Nebraska Expungement

The process of legally destroying or erasing arrest and conviction records found in files and on computers is known as expungement. This can also include any other files related to a person’s criminal history.

Eligibility for Nebraska Expungement

In Nebraska, anyone who has been arrested as a result of a mistake by the law enforcement system can have his or her records expunged. A petition for an order of criminal history expungement can be filed in district court. This will contain all of the information related to the wrongful arrest. Petitions must be filed in the district court of the county where the arrest occurred. A petition must also be served on the county attorney, who must be named as a respondent.

A petition will be granted by the district court only if the individual in question has provided significant and clear evidence that he or she was wrongfully arrested by a law enforcement agency.

Known Sexual Offenders

Anyone who is required to register under the Sex Offender Registration Act may also file an expungement petition in district court. Individuals who are required to register under the Sex Offender Registration Act for the rest of their lives are not included. Expungement may be granted in these circumstances if: an individual’s need to register has expired; an individual no longer has pending criminal charges or is under criminal investigation for any offense listed in section 29-4003 for registration; and an individual is not a substantial risk of committing another offense to be registered.

Following expungement, no part of this type of criminal history, including any arrest notion, will be accessible to the general public, but only to those working for criminal justice agencies. Such records may resurface if the record becomes the subject of correctional control or prosecution as a result of a separate arrest; if the individual announces candidacy for public office; if a notarized request for the release of the record to a specific individual is made; or if the filed information is used to summarize the dates of arrest, the reasons for arrest, and the nature of the dispositions for not prosecuting the cases at hand.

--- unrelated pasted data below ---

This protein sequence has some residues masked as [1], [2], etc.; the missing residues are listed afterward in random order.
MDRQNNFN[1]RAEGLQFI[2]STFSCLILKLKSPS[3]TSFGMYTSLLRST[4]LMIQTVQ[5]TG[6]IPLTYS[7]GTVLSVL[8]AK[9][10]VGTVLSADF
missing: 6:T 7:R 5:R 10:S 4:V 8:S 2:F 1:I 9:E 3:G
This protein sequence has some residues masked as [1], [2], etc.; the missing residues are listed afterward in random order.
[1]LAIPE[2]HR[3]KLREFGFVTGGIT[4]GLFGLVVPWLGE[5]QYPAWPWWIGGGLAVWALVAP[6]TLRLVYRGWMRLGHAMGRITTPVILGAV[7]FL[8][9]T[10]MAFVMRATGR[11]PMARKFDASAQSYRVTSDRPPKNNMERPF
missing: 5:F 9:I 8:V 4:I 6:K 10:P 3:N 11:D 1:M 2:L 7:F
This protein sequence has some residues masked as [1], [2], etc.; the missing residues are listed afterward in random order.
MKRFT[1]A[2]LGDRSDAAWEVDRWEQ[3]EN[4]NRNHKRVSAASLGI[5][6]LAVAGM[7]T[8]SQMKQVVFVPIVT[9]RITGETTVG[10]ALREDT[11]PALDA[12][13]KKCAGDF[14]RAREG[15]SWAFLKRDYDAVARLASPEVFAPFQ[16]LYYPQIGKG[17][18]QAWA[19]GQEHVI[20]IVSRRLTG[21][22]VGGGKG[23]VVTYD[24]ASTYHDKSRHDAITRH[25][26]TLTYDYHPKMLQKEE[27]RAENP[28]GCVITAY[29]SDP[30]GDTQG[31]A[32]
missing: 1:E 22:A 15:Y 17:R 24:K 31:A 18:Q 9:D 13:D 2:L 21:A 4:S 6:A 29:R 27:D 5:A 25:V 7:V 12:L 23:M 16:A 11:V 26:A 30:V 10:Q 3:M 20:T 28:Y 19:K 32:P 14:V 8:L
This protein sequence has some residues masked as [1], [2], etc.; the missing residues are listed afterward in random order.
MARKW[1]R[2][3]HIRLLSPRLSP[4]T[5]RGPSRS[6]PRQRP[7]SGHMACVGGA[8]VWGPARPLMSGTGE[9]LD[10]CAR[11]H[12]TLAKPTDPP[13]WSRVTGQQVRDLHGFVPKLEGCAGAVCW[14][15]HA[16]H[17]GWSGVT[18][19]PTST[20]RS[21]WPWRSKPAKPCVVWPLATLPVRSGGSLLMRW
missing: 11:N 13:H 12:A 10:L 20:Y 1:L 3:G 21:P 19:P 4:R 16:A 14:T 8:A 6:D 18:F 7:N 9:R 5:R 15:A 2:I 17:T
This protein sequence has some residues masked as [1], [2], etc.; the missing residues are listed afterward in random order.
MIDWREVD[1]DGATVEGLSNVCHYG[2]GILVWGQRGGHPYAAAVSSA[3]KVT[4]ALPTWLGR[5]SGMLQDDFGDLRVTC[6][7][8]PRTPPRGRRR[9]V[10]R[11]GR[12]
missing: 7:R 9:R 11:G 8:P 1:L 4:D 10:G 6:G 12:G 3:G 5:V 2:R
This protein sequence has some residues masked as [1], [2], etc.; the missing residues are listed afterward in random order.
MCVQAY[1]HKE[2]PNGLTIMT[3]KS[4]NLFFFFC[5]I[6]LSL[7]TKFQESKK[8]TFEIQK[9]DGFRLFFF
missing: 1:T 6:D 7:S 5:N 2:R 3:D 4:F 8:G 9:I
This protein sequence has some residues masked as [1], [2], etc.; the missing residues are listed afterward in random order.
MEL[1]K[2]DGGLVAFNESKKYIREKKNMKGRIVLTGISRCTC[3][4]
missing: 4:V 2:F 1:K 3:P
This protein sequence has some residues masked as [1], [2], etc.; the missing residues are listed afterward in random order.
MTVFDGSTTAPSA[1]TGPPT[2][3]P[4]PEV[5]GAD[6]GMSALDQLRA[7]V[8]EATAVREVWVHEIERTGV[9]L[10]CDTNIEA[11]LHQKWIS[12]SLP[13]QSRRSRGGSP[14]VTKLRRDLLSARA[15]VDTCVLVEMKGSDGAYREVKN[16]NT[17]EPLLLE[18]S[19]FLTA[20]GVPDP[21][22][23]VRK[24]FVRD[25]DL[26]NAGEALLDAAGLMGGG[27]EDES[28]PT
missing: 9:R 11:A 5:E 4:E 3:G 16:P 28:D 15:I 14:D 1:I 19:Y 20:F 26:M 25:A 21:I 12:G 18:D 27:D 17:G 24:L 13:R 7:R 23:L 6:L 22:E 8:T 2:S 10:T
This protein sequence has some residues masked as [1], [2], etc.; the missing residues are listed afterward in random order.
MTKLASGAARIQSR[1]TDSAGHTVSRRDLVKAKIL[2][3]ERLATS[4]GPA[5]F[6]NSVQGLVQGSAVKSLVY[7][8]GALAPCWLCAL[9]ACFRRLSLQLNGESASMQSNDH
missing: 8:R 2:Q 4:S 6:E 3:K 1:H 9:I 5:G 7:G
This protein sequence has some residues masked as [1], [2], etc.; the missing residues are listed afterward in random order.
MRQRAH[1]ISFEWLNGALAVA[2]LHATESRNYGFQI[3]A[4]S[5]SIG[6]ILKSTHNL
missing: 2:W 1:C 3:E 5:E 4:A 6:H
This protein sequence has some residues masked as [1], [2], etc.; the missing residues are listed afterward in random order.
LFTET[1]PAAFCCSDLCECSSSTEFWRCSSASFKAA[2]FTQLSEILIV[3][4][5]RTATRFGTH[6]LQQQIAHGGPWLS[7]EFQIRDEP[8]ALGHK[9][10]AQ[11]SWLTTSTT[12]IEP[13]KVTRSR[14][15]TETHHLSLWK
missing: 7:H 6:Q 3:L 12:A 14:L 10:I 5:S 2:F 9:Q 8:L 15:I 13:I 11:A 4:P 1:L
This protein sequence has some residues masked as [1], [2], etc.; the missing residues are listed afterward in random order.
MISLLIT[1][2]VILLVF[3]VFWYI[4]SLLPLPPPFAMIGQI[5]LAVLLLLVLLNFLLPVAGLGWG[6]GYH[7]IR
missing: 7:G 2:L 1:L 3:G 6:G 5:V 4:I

There is no need for expungement.

Even after an arrest is made and the record becomes public, there are times when expungement is not required to remove the record from public view. These include an arrest where no charges were filed as determined by the prosecuting attorney and the arrest record will be erased after one year on the public record; an arrest where charges were not filed due to a completed diversion and the arrest record will be erased from the public file after two years; and an arrest where charges were filed and dismissed by the court as motioned by the prosecuting attorney or as a revoked arrest record. In this final case, all evidence of the arrest will be removed from public records after three years.

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